Conducting a professional job interview – Part 2: How to interview?

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Two weeks ago I posted the first part of the blog series on how to conduct professional job interviews. In that first article, I covered how to prepare for the interview, in this second part I will cover important aspects of giving the actual interview. Interviews are an extremely important part of the hiring process; even so, most business professionals aren’t good at interviewing. In this article, I will share five steps you can take in order to give better interviews.

1. Be professional

It’s just as important for you to make a good impression on the candidate as the other way around. Since you are looking to hire top talent, you shouldn’t be surprised if the candidate you want to hire has a number of other job offers to choose from. You need to make sure that you are professional every step of the way so that each candidate has a good impression of you as a potential colleague and the organization as a whole. Being professional when conducting an interview means that you should:

  • Be on time – this hardly needs explanation. Like for all meetings, you should be on time and come prepared for the interview.
  • Be smartly dressed – dress code varies from workplace to workplace, but in general, you should dress up a bit for the interview (most probably the candidate will have dressed up).
  • Make the candidate feel welcome – this includes engaging in small talk before the interview starts, showing the candidate where to sit, offering him or her something to drink, etc.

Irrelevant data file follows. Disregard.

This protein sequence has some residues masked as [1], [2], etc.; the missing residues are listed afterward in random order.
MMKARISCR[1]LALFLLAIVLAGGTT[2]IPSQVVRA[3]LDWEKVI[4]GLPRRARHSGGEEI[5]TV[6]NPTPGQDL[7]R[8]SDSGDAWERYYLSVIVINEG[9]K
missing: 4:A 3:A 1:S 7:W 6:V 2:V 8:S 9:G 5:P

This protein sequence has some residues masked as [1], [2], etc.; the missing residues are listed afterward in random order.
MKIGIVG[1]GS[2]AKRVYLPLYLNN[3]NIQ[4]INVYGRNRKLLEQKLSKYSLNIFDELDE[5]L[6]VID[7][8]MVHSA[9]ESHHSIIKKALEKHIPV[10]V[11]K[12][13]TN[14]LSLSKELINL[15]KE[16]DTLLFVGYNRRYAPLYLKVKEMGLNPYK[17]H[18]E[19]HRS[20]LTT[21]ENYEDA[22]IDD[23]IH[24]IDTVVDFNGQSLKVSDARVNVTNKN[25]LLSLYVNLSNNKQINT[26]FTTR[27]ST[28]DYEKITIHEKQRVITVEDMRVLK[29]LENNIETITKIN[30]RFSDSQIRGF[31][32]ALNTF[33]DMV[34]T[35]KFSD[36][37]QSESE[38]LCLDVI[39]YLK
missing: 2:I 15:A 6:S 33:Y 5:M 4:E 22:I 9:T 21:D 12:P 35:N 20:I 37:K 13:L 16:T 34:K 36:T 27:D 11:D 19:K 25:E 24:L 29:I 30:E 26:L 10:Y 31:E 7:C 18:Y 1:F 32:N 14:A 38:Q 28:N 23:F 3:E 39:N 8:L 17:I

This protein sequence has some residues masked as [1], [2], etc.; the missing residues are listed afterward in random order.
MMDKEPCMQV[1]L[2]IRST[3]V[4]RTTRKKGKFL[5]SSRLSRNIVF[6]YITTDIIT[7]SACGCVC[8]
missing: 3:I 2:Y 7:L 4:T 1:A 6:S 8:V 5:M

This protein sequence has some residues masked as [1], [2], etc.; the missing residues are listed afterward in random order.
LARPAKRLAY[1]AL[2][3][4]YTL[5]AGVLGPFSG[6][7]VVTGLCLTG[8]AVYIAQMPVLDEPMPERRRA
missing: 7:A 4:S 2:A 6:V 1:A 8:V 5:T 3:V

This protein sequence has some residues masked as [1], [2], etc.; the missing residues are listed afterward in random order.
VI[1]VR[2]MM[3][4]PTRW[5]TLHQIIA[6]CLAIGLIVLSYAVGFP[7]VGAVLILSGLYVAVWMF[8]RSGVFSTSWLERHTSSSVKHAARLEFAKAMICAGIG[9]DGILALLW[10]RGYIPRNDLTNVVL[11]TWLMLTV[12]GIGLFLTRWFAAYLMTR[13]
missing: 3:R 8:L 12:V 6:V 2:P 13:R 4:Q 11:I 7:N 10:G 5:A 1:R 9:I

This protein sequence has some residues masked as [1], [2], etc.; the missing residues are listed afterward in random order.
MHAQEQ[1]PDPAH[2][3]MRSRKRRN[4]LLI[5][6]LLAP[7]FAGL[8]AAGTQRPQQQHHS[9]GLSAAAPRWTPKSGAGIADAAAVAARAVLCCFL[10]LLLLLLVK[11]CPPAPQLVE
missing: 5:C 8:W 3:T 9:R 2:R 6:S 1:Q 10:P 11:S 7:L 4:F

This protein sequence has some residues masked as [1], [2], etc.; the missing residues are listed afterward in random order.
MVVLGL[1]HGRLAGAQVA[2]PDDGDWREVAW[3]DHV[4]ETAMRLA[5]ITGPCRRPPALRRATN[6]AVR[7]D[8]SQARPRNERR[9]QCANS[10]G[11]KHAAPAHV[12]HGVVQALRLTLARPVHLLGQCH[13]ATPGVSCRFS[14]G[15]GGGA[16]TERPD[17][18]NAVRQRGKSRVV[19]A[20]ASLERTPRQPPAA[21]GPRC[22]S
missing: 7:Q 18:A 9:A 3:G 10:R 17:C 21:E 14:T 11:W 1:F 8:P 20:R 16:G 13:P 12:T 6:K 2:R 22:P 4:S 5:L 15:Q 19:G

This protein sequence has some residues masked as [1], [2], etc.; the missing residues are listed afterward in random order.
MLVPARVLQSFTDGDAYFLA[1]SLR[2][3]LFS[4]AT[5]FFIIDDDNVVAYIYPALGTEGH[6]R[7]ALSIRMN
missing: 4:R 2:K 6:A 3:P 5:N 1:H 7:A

• Introduce yourself – when you introduce yourself you should say your name and your job title, you should also explain what relation you have to the position that the candidate is applying for.
  • Focus on the candidate – this includes making eye-contact, smiling, listening attentively and giving your full attention to the candidate (so turn off your mobile phone and close down your laptop if you have it in the room).

2. Ask prepared, relevant questions

As I shared in my previous blog article, you should have a list of prepared questions (preferably behavioral) that you ask the candidate. A typical interview is around one to one and a half hour and in order to get the most out of that limited amount of time, you need to have quality questions that are relevant to the job you are hiring for. Having a list of prepared questions not only helps you stay focused on the job skills required, but it also helps you stay away from “grey zone” questions. I’m saying “grey zone” since laws vary from country to country, but in general, it’s illegal for companies to discriminate against people based on marital status, age, family situation, pregnancy, religion, disability, etc. So, to be on the safe side, it is better not to ask questions that could be interpreted by the candidate as discriminating in any way.

3. Probe and dig deeper into the candidate’s answers

Just asking questions and getting answers isn’t enough. To be a great interviewer you need to dig into the answers given by the candidate and understand the thinking behind their actions and the rationale that was used. Even if the exact same situation is unlikely to occur again, the reasoning the candidate used is likely to be the same in a similar situation. Being able to probe and dig further into the given answers will help you evaluate the candidate better. Here are some examples of probing questions you can ask:

  • Candidate: “So, I decided to let that person go.”
  • Interviewer: “Can you tell me more about how you came to that conclusion?”
  • Candidate: “I then made a detailed plan to meet the new targets”.
  • Interviewer: “What steps did you go about to come up with the plan?”
  • Candidate: “At that stage, it wasn’t worth pursuing”.
  • Interviewer: “What was your thinking behind that decision?”

4. Take notes